View Full Version : canson coloured paper
08-08-2012, 02:32 AM
Canson Mi Tientes comes in such lovely colours and i have quite few of them that I still need to work on.Till now I had been working on some of the duller shades but now i will be usin some of the darker, more brighter shades. The question I had was is it important to cover every bit of the paper with pastel or should one consciously allow a bit of the coloured paper to show through. How does it help or not help the painting?
Any information will be highly appreciated.
08-08-2012, 03:54 AM
Hi Prashanti! :wave:
Actually that is a great question. I find that a colored paper can be effective by choosing one that is complementary to your overall color scheme for the painting.
For example, if you are painting a landscape with a lot of green in it, choose a red-orange paper and let little bit of it peep through. That will keep your greens from being to harsh and unnatural looking...especially if there is a lot of it over large areas.
I would recommend using the smooth side of the Canson. The waffle texture on the other side is too mechanical for me.
Hope this helps! :)
08-08-2012, 04:50 AM
Thanks Jason for the information....it's very helpful....
08-08-2012, 05:15 AM
It is a great paper for working on and takes punishment fairly well. But be careful you are using the smooth side. I like it very much for coloured pencil.
08-08-2012, 06:51 AM
It's a terrific pastel paper. However DO NOT LEAVE LARGE PORTIONS of the paper showing, tiny hints of colour is probly ok, but THE PAPER COLOUR WILL FADE.
I always use the smooth side. No need to be extra careful. If you make mistakes, brush them off, dont paint on and on over the top.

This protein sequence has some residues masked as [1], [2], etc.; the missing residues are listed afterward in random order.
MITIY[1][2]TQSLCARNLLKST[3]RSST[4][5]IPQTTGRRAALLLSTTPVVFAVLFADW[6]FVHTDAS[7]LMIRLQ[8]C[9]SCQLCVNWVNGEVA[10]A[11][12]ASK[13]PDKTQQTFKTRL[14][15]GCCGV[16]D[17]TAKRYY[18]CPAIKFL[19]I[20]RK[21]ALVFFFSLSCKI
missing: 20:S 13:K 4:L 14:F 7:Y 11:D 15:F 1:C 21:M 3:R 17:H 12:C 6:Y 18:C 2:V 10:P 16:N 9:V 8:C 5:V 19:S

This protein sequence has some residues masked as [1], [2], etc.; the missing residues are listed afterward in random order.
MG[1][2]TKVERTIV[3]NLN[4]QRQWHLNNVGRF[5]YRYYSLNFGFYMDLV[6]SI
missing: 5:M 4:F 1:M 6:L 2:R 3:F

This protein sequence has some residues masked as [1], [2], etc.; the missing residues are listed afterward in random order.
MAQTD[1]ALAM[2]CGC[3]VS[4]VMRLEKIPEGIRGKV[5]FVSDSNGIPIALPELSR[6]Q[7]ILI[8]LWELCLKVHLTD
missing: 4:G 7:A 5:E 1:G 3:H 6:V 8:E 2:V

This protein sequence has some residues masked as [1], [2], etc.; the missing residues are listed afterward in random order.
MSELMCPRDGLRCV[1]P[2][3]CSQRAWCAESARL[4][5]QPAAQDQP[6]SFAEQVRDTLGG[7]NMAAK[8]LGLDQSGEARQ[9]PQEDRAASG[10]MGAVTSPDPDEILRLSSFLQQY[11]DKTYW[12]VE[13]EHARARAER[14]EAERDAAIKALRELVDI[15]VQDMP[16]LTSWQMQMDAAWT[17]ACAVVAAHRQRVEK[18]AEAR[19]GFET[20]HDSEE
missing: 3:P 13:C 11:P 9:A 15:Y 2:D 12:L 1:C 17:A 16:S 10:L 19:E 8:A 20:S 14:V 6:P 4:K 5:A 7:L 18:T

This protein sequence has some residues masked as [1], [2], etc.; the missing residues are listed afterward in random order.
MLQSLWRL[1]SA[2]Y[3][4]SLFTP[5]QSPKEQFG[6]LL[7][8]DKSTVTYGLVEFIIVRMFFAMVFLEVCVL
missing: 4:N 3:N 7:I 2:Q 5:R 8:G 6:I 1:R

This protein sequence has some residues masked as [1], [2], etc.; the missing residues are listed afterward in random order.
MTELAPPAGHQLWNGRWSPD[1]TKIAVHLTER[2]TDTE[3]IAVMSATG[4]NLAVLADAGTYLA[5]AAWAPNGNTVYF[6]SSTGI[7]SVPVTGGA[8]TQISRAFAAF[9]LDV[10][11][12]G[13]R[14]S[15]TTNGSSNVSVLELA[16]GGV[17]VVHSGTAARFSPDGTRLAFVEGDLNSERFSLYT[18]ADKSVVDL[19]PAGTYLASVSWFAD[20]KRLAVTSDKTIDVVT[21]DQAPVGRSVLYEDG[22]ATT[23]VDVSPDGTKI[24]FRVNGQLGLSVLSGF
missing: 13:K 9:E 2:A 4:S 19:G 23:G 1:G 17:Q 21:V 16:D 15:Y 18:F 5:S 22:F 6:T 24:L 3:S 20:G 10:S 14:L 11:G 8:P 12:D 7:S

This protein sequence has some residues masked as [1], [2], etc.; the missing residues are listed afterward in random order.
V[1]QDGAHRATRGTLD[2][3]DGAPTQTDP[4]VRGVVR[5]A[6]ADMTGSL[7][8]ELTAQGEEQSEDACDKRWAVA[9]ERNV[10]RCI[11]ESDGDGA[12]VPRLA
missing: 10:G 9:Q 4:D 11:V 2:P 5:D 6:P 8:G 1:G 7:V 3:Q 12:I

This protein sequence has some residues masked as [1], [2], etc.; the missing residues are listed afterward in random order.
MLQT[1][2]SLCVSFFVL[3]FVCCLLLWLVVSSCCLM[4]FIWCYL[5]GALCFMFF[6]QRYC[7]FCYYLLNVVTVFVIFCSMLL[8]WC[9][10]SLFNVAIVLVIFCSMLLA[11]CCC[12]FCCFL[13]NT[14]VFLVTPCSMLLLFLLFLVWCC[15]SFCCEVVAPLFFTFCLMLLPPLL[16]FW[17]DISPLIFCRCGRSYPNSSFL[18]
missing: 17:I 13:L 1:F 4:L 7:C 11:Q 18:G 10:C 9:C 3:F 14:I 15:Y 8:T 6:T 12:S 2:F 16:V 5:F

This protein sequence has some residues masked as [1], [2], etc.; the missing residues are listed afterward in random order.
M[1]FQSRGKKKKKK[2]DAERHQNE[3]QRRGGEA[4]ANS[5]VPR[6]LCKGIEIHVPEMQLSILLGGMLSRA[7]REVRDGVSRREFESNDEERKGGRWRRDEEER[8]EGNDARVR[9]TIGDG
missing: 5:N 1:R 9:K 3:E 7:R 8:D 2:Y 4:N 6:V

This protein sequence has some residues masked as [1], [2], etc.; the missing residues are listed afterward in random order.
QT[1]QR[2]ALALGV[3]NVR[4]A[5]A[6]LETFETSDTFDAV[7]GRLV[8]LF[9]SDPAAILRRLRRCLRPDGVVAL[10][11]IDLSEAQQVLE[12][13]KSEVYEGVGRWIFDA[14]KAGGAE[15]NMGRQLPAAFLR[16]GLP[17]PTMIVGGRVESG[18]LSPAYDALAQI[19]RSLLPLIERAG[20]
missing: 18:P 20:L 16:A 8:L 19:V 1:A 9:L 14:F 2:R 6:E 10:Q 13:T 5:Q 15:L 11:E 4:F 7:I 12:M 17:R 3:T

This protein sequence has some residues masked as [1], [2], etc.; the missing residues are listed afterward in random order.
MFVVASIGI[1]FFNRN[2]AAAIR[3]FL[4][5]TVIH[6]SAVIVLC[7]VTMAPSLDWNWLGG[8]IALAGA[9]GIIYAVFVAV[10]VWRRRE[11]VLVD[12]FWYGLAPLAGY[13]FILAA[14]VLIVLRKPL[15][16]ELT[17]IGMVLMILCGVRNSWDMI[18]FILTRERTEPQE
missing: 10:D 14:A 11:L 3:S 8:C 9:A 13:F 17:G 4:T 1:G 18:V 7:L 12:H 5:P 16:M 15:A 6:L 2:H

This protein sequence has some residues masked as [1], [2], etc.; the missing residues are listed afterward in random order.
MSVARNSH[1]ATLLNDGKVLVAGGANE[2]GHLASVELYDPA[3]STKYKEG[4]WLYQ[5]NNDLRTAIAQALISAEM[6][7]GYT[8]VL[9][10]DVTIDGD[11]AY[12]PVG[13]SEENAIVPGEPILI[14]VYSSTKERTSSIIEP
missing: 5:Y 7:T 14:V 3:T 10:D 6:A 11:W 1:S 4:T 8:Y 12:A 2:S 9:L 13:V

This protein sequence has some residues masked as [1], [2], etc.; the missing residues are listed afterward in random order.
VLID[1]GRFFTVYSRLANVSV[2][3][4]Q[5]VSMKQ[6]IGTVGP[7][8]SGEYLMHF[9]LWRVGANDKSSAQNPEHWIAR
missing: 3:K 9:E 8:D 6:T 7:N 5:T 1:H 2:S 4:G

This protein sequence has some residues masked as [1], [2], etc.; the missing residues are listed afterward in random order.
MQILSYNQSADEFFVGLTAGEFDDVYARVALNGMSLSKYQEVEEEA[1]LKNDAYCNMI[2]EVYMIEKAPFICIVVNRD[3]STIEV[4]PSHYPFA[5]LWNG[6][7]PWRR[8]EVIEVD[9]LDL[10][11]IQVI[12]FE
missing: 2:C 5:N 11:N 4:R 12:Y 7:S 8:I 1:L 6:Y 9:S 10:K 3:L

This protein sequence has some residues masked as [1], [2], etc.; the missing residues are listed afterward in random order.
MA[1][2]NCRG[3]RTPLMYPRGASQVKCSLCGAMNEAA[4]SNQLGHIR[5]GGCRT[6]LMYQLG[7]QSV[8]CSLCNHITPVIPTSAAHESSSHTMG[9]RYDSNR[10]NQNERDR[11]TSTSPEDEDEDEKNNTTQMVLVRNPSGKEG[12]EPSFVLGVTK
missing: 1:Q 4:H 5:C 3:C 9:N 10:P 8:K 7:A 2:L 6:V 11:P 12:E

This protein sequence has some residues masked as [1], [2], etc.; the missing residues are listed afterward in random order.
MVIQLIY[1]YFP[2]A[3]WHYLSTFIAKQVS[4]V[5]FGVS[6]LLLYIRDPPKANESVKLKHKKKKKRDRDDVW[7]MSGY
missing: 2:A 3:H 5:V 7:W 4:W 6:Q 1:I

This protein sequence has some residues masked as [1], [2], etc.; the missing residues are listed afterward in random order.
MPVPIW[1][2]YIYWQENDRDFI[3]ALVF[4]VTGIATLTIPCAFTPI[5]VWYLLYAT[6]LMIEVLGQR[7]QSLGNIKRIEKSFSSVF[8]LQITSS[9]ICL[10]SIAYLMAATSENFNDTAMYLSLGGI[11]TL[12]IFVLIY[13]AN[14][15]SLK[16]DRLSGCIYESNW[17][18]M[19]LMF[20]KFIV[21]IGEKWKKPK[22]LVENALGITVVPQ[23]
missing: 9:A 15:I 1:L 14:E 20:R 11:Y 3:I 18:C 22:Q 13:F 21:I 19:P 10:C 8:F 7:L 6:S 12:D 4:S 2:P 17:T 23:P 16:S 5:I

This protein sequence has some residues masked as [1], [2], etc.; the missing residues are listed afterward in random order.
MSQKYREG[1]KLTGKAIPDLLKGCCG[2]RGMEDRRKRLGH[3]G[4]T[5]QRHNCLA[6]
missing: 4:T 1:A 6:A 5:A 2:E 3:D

most of the pics below were done on Canson, smooth side.
08-08-2012, 01:19 PM
Thanks Eileen....I use the smooth side too...the first time however I had used the rough side and didn't like it much.....
Thanks Jackie....will definitely take that tip seriously and not leave much of the paper visible through the pastels....
Really appreciate all of you for taking the time ou to respond to my query....
08-11-2012, 02:54 AM
By always covering all or almost all of the paper, you are depriving yourself of one of the most beautiful effects pastels can produce -- a restrained, suggestive drawing/painting with just a few pastel colors that leaves most of the paper untouched. Portraits drawn that way on blue and gray paper are gorgeous. Landscapes on pale paper OR dark can be ravishing. You just have to protect the work from UV light by hanging it in a shady, windowless room. The paper will go for the rest of your lifetime before it fades.
PS: I know, some beautiful pre-19th century works done like this on blue paper have completely faded to beige ... but I will continue to treasure this painting method. I love using cut tulips in flower arrangements, knowing full well that they will wither and fall apart all too soon -- but oh so elegantly.
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